Mike Volodarsky's blog

Formerly the core server PM for IIS 7.0 and ASP.NET, now I run LeanSentry.
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Leverage the Top 10 Performance Improvements in IIS 7.0

This month, TechNet Magazine published my article about the top IIS 7.0 features you can use to unlock the performance potential of your web server.  You can read it at Top 10 Performance Improvements in IIS 7.0.

IIS 7.0 improves on the already solid performance of its predecessor in quite a few places. However, this article is not about features where IIS 7.0 performs better than IIS 6.0 … Rather, it is about new capabilities IIS 7.0 provides that can significantly improve performance, scalability, and reduce operational costs of running web applications.

Some of these include reducing bandwidth costs with dynamic compression and media bitrate throttling, creating efficient application topologies with specialized web servers, using new more efficient server APIs, and utilizing output caching.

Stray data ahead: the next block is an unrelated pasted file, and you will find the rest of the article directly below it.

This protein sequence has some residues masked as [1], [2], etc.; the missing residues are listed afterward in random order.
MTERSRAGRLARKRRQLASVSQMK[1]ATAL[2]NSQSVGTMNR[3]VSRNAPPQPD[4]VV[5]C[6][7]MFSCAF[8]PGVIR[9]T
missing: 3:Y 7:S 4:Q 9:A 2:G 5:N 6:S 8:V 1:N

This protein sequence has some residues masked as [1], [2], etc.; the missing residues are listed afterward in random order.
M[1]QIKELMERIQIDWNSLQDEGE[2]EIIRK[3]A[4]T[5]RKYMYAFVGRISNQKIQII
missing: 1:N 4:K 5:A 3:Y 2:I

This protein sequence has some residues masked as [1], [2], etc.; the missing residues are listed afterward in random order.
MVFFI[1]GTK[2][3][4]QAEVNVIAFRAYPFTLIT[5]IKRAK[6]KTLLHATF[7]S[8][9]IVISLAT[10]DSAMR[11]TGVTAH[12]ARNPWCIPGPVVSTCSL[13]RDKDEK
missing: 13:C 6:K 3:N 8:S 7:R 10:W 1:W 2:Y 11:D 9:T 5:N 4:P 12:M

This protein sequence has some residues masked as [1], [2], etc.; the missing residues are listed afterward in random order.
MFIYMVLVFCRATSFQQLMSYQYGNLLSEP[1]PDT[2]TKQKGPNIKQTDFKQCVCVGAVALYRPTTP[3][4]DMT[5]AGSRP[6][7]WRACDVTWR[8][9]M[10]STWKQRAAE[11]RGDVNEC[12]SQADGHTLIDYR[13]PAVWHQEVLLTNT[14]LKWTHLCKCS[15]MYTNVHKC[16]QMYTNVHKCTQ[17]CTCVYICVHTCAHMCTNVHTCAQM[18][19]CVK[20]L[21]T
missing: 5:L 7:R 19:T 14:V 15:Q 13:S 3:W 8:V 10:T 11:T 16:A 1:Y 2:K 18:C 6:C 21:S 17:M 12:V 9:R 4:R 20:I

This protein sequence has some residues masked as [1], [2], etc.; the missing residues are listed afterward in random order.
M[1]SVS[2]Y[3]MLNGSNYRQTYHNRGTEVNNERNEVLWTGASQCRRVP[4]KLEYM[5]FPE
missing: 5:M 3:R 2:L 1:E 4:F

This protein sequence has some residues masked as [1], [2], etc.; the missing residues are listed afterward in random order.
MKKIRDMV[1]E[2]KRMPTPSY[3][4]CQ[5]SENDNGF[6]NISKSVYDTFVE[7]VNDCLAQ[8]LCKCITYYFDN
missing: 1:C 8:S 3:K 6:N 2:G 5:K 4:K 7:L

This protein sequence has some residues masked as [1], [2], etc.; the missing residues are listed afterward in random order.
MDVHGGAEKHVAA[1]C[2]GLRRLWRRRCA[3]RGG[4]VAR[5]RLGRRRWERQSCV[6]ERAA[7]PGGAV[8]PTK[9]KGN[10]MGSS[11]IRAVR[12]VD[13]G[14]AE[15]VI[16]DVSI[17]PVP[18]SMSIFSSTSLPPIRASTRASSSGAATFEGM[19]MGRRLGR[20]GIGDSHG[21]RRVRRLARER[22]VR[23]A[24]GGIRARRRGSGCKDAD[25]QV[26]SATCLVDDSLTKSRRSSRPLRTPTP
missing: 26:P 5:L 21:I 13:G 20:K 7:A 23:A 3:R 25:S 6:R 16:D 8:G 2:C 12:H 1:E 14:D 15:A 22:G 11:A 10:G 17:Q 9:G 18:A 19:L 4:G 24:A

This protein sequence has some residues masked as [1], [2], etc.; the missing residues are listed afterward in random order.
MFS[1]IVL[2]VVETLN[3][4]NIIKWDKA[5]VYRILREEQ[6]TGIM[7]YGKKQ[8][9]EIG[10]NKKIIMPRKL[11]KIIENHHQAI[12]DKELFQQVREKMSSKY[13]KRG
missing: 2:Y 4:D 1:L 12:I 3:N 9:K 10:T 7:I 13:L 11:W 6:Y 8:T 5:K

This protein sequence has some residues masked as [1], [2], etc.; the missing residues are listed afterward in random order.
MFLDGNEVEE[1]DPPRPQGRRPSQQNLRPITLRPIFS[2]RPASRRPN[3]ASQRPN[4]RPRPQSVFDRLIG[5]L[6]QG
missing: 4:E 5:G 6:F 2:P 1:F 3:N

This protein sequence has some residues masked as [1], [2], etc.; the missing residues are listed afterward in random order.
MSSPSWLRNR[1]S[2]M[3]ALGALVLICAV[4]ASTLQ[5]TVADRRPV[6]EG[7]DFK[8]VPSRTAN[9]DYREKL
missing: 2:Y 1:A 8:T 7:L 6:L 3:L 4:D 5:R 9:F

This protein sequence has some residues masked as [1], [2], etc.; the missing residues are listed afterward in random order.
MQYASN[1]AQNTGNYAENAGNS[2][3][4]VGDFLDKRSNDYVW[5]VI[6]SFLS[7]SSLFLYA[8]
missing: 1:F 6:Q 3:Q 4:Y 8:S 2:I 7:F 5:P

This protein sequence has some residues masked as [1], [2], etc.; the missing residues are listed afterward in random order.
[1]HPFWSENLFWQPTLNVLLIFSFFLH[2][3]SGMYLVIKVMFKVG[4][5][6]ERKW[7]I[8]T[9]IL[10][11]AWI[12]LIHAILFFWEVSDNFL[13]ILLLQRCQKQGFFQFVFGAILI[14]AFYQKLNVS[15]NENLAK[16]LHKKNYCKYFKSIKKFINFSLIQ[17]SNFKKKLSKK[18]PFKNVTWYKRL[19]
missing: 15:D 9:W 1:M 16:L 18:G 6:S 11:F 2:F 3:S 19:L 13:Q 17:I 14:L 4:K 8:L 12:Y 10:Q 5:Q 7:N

In addition to the features I discuss in the article, which you must proactively leverage, IIS 7.0 offers a number of performance improvements out of the box.  Here are some of the areas where you’ll reap performance improvements just by moving to IIS 7.0:

  • Windows Authentication (NTLM/Kerberos) - now done in the kernel by HTTP.SYS
  • SSL – also done in the kernel by HTTP.SYS (I’ve seen 150%+ improvements for SSL scenarios in some tests)
  • Default documents (i.e. http://yoursite/ -> http://yoursite/index.html) – now kernel-cacheable (for an order of magnitude improvement)
  • Better scalability on multi-proc and multi-core machines
  • FastCGI instead of CGI for PHP apps (see below)

For example, the new FastCGI support offers tremendous potential for improving performance of application frameworks like PHP that previously needed to use CGI for stability reasons. In one of my tests, helloworld.php throughput jumped more than 100 times from 22 to 2239 RPS when moving it from CGI to FastCGI, and removing the process per request overhead. With FastCGI, the platform is no longer a bottleneck: